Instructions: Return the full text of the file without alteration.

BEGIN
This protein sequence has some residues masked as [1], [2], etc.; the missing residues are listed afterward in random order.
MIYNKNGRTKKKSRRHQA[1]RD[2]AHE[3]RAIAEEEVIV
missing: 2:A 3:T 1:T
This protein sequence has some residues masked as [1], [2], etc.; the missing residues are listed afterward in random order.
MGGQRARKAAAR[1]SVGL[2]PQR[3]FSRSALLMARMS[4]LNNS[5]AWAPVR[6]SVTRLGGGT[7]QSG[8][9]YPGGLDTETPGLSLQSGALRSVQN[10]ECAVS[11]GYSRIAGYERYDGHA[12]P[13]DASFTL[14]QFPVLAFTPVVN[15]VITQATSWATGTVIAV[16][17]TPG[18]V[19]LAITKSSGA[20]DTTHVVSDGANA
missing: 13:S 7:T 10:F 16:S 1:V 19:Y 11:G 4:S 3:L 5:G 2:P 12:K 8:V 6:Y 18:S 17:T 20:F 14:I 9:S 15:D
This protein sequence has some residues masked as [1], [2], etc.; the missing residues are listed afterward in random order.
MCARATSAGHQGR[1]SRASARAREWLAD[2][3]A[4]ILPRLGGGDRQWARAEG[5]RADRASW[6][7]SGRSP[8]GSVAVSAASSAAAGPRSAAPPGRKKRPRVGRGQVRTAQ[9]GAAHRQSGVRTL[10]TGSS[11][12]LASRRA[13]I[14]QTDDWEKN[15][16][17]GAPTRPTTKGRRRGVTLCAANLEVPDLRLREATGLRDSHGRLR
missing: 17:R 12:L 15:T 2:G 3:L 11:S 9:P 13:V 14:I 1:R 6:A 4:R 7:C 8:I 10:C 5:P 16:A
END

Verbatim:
This protein sequence has some residues masked as [1], [2], etc.; the missing residues are listed afterward in random order.
MIYNKNGRTKKKSRRHQA[1]RD[2]AHE[3]RAIAEEEVIV
missing: 2:A 3:T 1:T
This protein sequence has some residues masked as [1], [2], etc.; the missing residues are listed afterward in random order.
MGGQRARKAAAR[1]SVGL[2]PQR[3]FSRSALLMARMS[4]LNNS[5]AWAPVR[6]SVTRLGGGT[7]QSG[8][9]YPGGLDTETPGLSLQSGALRSVQN[10]ECAVS[11]GYSRIAGYERYDGHA[12]P[13]DASFTL[14]QFPVLAFTPVVN[15]VITQATSWATGTVIAV[16][17]TPG[18]V[19]LAITKSSGA[20]DTTHVVSDGANA
missing: 13:S 7:T 10:F 16:S 1:V 19:Y 11:G 4:S 3:L 5:G 2:P 12:K 8:V 6:Y 18:S 17:T 20:F 14:I 9:S 15:D
This protein sequence has some residues masked as [1], [2], etc.; the missing residues are listed afterward in random order.
MCARATSAGHQGR[1]SRASARAREWLAD[2][3]A[4]ILPRLGGGDRQWARAEG[5]RADRASW[6][7]SGRSP[8]GSVAVSAASSAAAGPRSAAPPGRKKRPRVGRGQVRTAQ[9]GAAHRQSGVRTL[10]TGSS[11][12]LASRRA[13]I[14]QTDDWEKN[15][16][17]GAPTRPTTKGRRRGVTLCAANLEVPDLRLREATGLRDSHGRLR
missing: 17:R 12:L 15:T 2:G 3:L 11:S 9:P 13:V 14:I 1:R 6:A 4:R 7:C 8:I 10:C 5:P 16:A